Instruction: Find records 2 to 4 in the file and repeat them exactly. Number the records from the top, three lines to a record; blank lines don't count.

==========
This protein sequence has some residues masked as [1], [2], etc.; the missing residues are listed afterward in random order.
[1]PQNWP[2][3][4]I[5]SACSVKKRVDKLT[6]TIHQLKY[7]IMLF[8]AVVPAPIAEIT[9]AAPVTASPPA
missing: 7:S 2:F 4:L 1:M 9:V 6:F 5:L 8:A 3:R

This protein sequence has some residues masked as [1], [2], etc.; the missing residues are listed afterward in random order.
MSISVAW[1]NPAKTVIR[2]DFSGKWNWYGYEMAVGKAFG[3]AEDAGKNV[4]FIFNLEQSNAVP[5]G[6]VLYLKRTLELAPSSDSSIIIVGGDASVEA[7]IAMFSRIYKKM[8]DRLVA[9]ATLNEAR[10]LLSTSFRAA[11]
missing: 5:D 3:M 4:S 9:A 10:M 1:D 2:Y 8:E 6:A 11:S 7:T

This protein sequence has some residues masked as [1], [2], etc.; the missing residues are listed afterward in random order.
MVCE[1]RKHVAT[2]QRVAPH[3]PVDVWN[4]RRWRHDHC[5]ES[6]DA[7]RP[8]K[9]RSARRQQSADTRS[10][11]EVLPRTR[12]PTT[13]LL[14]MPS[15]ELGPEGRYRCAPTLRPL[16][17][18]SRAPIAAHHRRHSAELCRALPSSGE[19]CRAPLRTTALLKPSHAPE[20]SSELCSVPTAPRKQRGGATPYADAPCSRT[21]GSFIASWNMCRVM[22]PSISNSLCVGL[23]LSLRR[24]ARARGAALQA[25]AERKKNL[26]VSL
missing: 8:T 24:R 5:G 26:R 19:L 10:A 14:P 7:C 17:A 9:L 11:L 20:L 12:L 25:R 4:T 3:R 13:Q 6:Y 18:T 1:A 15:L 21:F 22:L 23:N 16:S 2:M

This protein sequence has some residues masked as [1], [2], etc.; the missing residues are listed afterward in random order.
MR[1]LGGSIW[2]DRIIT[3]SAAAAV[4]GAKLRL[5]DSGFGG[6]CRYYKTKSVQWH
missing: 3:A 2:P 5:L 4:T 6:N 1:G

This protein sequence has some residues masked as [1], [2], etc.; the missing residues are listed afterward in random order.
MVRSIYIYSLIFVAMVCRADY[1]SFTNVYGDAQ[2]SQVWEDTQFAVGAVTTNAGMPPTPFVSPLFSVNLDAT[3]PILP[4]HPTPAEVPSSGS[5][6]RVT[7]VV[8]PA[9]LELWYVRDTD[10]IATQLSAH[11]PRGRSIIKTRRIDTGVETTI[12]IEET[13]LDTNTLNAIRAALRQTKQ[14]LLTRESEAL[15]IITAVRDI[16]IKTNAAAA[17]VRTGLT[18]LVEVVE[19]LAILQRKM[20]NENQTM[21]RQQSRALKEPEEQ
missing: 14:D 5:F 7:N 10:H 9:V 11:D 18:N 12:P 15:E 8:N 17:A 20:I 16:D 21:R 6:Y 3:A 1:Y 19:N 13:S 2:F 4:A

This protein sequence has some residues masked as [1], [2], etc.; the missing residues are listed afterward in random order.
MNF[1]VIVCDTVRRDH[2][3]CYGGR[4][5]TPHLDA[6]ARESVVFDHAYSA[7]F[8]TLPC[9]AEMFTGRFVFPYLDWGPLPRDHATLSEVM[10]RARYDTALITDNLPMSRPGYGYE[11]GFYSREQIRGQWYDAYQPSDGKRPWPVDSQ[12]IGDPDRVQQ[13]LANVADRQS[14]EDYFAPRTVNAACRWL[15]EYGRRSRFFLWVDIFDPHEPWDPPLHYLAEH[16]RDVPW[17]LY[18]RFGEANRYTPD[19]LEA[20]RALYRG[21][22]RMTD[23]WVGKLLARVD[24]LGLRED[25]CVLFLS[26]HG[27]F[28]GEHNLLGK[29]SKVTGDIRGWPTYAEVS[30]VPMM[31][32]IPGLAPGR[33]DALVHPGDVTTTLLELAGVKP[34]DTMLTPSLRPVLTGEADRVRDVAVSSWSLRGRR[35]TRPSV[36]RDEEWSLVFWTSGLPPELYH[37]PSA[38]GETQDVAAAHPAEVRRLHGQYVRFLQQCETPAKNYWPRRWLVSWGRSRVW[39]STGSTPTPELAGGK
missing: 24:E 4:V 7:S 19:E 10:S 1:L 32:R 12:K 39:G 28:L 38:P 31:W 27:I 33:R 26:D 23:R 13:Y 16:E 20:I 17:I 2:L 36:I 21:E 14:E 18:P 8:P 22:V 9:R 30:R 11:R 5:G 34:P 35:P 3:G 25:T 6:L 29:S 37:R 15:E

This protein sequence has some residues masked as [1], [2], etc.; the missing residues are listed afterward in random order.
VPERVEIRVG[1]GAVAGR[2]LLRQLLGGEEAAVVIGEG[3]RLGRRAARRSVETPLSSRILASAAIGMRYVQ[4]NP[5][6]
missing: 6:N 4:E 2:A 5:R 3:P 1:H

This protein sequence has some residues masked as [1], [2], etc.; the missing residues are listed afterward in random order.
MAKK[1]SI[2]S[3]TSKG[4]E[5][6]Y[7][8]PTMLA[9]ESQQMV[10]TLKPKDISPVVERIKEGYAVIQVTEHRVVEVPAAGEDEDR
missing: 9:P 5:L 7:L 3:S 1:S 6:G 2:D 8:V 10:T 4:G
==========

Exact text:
This protein sequence has some residues masked as [1], [2], etc.; the missing residues are listed afterward in random order.
MSISVAW[1]NPAKTVIR[2]DFSGKWNWYGYEMAVGKAFG[3]AEDAGKNV[4]FIFNLEQSNAVP[5]G[6]VLYLKRTLELAPSSDSSIIIVGGDASVEA[7]IAMFSRIYKKM[8]DRLVA[9]ATLNEAR[10]LLSTSFRAA[11]
missing: 5:D 3:M 4:S 9:A 10:M 1:D 2:Y 8:E 6:A 11:S 7:T

This protein sequence has some residues masked as [1], [2], etc.; the missing residues are listed afterward in random order.
MVCE[1]RKHVAT[2]QRVAPH[3]PVDVWN[4]RRWRHDHC[5]ES[6]DA[7]RP[8]K[9]RSARRQQSADTRS[10][11]EVLPRTR[12]PTT[13]LL[14]MPS[15]ELGPEGRYRCAPTLRPL[16][17][18]SRAPIAAHHRRHSAELCRALPSSGE[19]CRAPLRTTALLKPSHAPE[20]SSELCSVPTAPRKQRGGATPYADAPCSRT[21]GSFIASWNMCRVM[22]PSISNSLCVGL[23]LSLRR[24]ARARGAALQA[25]AERKKNL[26]VSL
missing: 8:T 24:R 5:G 26:R 19:L 10:A 14:P 7:C 17:A 9:L 11:L 20:L 12:L 25:R 4:T 3:R 13:Q 6:Y 18:T 1:A 15:L 21:F 22:L 23:N 16:S 2:M

This protein sequence has some residues masked as [1], [2], etc.; the missing residues are listed afterward in random order.
MR[1]LGGSIW[2]DRIIT[3]SAAAAV[4]GAKLRL[5]DSGFGG[6]CRYYKTKSVQWH
missing: 3:A 2:P 5:L 4:T 6:N 1:G